With Dutch e-gaming laws still in the dark ages, the number of people taking to illegal online gambling continues to rise. In fact, a new survey commissioned by state-owned Holland Casino, who hold the legal monopoly on Netherlands gambling, shows that this type of illicit gaming has increased by 20% in the last two years alone. And all the while, the country’s regulators continue to enforce outdated legislation.
The Netherlands Gaming Authority
The Netherlands Gaming Authority (Kansspelautoriteit or KSA) was established in 2012 and tasked with regulating the proposed new Dutch Remote Gaming Act. However, it was never part of its original brief that, over six years later, the same authority should still be treading water and doing little more than issuing fines to errant online gambling operators. This impasse can best be understood by looking at the passage of the legislation. The updated Remote Gaming Bill authorising online gaming was sanctioned by the Dutch House of Representatives in mid-2016, but since then it has failed to make any progress whatsoever through the Dutch Senate.
Survey of online gambling trends
With the Senate scheduled to debate the Remote Gaming Act on 05 February, 2019, a new survey published in the preceding week revealed that the number of gamblers using unlicensed online gambling sites in the Netherlands had now reached 1.8 million – an increase of 300,000 on the figures returned for 2016. So it is comforting for our gambling customers to know that we provide an entirely legitimate form of online casino games they can enjoy.
Managed by research and strategy consultancy Motivaction, this survey consulted 18,000 participants about their online betting habits and use of unlicensed sites. Interestingly, two thirds of those classed as ‘frequent’ players – which means they used this gambling format upwards of seven times each year – reported that they would prefer to play via a properly licensed operator. And whilst the number of online gamblers was definitely on the increase, Motivaction calculates that this market still has an annual value of around €600 million. The researchers also note that this effectively means that, until new legislation comes into force, with every year that passes the Dutch Treasury are losing what could be as much as €175 million in tax revenues.
Holland Casino supports reform
Erwin van Lambaart, director of Holland Casino, made it crystal clear that, even though the state-owned company enjoyed a legal monopoly on gambling in the Netherlands, they were very much in favour of these overdue revisions to the law. Van Lambaart said he hoped lawmakers would now go ahead and extend the legal provisions to allow more licensed operators to become part of a thriving online gambling market.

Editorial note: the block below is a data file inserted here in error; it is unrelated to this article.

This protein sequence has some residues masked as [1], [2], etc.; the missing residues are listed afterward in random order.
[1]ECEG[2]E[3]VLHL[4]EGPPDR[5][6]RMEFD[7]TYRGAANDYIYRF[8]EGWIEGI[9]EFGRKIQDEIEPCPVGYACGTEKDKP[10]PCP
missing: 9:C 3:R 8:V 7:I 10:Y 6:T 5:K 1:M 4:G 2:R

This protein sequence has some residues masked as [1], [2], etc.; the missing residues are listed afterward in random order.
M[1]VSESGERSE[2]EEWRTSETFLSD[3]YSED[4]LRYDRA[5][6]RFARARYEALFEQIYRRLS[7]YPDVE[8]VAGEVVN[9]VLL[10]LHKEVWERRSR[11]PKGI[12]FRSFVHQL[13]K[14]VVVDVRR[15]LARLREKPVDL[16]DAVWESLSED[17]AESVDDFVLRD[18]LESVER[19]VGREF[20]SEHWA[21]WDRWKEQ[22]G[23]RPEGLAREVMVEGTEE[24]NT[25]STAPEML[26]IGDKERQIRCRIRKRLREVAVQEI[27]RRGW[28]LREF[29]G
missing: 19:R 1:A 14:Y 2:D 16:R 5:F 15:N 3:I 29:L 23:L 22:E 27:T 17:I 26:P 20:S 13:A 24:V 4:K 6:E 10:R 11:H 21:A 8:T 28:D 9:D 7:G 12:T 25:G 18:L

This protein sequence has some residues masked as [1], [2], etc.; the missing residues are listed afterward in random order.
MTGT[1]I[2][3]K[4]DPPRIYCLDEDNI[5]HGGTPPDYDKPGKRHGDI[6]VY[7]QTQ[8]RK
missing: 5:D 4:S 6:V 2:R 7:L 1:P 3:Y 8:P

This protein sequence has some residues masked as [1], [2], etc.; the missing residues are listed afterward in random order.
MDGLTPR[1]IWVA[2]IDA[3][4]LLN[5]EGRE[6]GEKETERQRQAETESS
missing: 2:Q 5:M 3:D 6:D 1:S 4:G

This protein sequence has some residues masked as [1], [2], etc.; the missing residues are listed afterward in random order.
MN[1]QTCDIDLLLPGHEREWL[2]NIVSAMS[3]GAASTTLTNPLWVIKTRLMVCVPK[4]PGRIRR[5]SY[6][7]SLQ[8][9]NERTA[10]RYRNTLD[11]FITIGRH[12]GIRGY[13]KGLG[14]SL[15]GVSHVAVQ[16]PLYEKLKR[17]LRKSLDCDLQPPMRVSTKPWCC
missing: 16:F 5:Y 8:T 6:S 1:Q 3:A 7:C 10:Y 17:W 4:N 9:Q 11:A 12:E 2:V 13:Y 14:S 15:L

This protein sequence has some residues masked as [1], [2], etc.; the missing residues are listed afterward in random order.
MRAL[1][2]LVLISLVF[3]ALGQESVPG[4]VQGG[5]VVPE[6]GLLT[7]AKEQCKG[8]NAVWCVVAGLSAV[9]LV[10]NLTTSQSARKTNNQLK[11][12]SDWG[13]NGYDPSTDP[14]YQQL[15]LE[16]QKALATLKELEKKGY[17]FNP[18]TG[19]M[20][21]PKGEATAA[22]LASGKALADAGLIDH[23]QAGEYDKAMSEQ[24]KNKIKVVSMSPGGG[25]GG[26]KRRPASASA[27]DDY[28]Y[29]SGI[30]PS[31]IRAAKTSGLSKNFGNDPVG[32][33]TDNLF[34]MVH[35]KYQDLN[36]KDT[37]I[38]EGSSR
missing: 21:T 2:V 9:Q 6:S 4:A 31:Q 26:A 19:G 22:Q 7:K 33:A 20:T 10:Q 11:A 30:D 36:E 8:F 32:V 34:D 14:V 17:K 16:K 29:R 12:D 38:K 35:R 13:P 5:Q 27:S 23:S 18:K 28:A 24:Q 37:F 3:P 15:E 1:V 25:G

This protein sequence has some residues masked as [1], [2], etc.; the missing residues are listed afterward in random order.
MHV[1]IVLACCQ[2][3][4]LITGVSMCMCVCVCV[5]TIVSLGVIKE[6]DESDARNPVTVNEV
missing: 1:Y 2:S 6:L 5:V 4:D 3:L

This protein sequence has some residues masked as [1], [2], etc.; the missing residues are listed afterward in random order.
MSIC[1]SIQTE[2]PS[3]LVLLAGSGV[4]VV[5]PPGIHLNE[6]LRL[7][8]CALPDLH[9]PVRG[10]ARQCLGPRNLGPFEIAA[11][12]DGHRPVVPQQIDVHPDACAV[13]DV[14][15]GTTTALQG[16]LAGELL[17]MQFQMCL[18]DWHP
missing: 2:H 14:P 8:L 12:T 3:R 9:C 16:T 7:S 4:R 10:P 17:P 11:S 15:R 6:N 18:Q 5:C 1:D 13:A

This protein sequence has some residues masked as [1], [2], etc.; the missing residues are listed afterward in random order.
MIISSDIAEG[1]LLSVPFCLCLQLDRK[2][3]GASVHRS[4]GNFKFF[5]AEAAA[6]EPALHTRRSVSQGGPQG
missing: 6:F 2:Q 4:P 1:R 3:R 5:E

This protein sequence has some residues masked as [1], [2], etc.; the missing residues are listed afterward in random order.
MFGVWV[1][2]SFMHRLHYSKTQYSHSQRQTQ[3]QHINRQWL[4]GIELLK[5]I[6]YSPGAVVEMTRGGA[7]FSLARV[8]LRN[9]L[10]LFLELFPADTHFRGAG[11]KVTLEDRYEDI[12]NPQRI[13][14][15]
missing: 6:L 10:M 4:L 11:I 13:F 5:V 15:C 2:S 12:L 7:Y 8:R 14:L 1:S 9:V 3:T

Citing the survey findings, van Lambaart commented that increasing numbers of Dutch people were engaging in totally unprotected kinds of online gambling, adding that they use international providers located on sunny holiday islands who are only regulated by the loosest of frameworks. Furthermore, he said, such companies paid no gambling tax and so were also unfairly competing in the market.
Fines mount for regulatory breaches?
In 2018, the Dutch regulator KSA fined companies found to be in breach of online gaming rules a record total of €1.7 million. In detail, this consisted of 23 sanctions across the year, of which four were charges of administrative coercion, seven were adjudged to be administrative penalties, and the remaining 12 were standard penalty notices. Under the current law, which is very restrictive, a very well-known casino received a fine of €300,000 for tracking Dutch players as they opened accounts with their service providers. The regulators also confirmed that the list of companies deemed to have fallen foul of the law by their illegal targeting of Dutch players online included: Betclic Everest Group’s Bet-At-Home, Betsson subsidiary Corona, Mr Green operator MRG, CyberRock Entertainment and its Honeydew subsidiary, and William Hill.
Will the Dutch Senate deliver?
Though the Senate debate was launched on 05 February as planned, many believe there will only be a slim majority of members in favour of the proposals. And true to form, senators have tabled three questions which will require a written response from Justice Minister Sander Dekker. They wish to know precisely how the bill will define an ‘illegal operator’, how the government plans to restrict advertisements on gambling channels, and what legal devices authorities will be able to use to block future unlicensed sites.
Dekker outlined his thinking to the chamber, suggesting that a ‘Denmark-style’ system would channel the most Dutch online betting towards regulated providers. He also said he was minded to delay granting licenses to those who had received regulatory sanctions, but (on advertisements) noted that ads were the only practical way operators could confirm their licensed status to prospective gambling customers.
Dekker’s written answers should be back before members by Friday, 08 February. So provided there are no further delays, it should still be possible for senators to cast their votes on Tuesday, 12 February, the date originally scheduled.